Delta Corporation, Zimbabwe’s leading beverage company saw significant growth in consumption.

Volumes increased from 2,519m hectolitres in 2009 to over 6,728m hectolitres in 2014. In 2012, volumes surpassed the previous peak of 6,815m hectolitres achieved in 1997. We were drinking more cokes and beer than we ever before.

Even mobile phone penetration grew from less than 20% in 2009to over 103% by 2014. Exports grew from US$1,8bn in 2009 to over US$4,5bn in 2014. Imports however surpassed exports in 2014 leaving Zimbabwe with a trade deficit of US$2bn. Zimbabwe was back in business.

Growth started slowing in 2013, in part due to political and regulatory uncertainty and an unfriendly investment climate. As the economy stalled the high cost of borrowing was no longer sustainable and non-performing loans started to increase.

Banks which had lent aggressively found themselves in trouble as delinquencies increased. Over the last two years we have seen three banks collapse and non-performing loans increase from less than 3% in 2009 to over 15% today.

Interest rates are far too high and unsustainable for most Zimbabwean businesses.

Furthermore, we have around US$700m in non-performing loans stuck in the system. International banks guided by their parent companies have limited their lending to blue chip companies and have not suffered the same demise.

In the absence of any new money how do we expect the economy to grow again? What are the key impediments to growth? How do we kick start the economy again? Where are the bottle necks and how do we unlock the gridlock in the system. How do we become attractive again? In an increasingly globalised world we compete for capital.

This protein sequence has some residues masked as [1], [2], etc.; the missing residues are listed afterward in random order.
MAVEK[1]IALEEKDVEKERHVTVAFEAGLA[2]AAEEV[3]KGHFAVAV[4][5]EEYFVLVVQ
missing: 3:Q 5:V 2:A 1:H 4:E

How is it that we receive less than US$400m dollars in FDI while our neighbours Zambia and Mozambique receive over US$2bn and US$5bn respectively? What policies do we need to adopt to make Zimbabwe attractive again? The solutions are simple but require focus and discipline. We need to deal decisively with corruption and become productive again.

We need to adopt more investor friendly policies and make investors feel welcome.

We need to deal with our outstanding debt and reduce our bloated civil service. We need to reduce our trade deficit by becoming productive again.

While I do expect growth to suffer in the short term as Zimbabwe goes through the painful process of deleveraging and cost cutting, we are laying the foundation for a better future. I do believe we can do it and government are taking bold steps towards building a better Zimbabwe.

Perhaps we need more focus on the economy and work together towards a common vision and goal.

What’s our vision for 2050? The world is becoming more complex and competitive. If we are to compete on the world stage then we need to raise our game.

You could say so far so good but we could be a lot better. Zimbabwe has shown great resilience over the last two decades but it is time to thrive.

It is time we build a better brighter and more dynamic Zimbabwe. Belated Happy Independence Zimbabwe. So far so good but certainly it could be far better.